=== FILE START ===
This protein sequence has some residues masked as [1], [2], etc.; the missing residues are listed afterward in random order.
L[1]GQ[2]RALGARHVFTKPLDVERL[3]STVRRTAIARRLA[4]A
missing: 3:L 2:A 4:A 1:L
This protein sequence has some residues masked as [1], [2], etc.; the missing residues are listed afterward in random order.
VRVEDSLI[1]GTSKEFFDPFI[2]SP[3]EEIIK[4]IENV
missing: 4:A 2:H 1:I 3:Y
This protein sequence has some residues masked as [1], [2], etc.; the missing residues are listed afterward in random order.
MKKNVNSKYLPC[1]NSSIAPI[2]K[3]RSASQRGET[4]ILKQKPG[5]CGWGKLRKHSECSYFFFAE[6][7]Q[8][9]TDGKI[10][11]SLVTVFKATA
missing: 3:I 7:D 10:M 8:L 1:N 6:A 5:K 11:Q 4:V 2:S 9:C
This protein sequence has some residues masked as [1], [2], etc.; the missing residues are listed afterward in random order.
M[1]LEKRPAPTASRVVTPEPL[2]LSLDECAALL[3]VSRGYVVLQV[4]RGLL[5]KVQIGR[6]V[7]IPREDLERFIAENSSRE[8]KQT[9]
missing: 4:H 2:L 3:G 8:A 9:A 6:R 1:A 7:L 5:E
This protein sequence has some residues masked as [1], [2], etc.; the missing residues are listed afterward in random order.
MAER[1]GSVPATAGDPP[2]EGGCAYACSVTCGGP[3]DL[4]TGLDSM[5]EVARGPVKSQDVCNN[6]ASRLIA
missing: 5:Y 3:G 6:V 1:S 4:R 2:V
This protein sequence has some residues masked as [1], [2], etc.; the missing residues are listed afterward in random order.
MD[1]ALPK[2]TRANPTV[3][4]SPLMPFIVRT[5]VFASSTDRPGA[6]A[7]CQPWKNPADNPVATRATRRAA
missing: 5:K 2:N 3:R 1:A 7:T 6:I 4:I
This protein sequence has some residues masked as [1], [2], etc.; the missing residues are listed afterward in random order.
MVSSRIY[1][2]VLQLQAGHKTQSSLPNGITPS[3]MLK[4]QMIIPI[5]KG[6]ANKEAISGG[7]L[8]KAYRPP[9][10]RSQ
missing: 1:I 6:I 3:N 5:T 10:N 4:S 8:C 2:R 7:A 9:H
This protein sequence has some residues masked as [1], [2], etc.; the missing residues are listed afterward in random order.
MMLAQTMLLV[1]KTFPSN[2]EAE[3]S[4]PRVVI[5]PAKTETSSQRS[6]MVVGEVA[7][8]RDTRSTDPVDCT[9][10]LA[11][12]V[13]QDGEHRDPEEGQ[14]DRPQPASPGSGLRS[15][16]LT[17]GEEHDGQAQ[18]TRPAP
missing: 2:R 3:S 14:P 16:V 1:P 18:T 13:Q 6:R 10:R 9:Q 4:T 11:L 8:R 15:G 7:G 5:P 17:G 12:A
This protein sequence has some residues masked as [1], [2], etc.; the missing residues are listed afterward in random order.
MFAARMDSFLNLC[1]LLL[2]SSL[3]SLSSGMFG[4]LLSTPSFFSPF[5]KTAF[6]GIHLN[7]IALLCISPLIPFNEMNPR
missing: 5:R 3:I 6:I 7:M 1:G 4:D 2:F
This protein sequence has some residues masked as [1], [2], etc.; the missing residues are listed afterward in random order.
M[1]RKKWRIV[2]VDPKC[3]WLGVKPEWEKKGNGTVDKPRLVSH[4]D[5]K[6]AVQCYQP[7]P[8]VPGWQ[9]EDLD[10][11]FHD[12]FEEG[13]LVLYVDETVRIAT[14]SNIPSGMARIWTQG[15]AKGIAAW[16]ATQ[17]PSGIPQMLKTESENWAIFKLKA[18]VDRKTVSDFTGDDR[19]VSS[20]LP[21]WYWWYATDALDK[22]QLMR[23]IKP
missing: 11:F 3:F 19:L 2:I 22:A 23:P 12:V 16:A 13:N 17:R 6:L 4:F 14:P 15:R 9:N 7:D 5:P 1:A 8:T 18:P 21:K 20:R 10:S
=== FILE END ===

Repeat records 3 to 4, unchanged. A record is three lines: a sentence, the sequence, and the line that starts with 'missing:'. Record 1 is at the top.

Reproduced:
This protein sequence has some residues masked as [1], [2], etc.; the missing residues are listed afterward in random order.
MKKNVNSKYLPC[1]NSSIAPI[2]K[3]RSASQRGET[4]ILKQKPG[5]CGWGKLRKHSECSYFFFAE[6][7]Q[8][9]TDGKI[10][11]SLVTVFKATA
missing: 3:I 7:D 10:M 8:L 1:N 6:A 5:K 11:Q 4:V 2:S 9:C
This protein sequence has some residues masked as [1], [2], etc.; the missing residues are listed afterward in random order.
M[1]LEKRPAPTASRVVTPEPL[2]LSLDECAALL[3]VSRGYVVLQV[4]RGLL[5]KVQIGR[6]V[7]IPREDLERFIAENSSRE[8]KQT[9]
missing: 4:H 2:L 3:G 8:A 9:A 6:R 1:A 7:L 5:E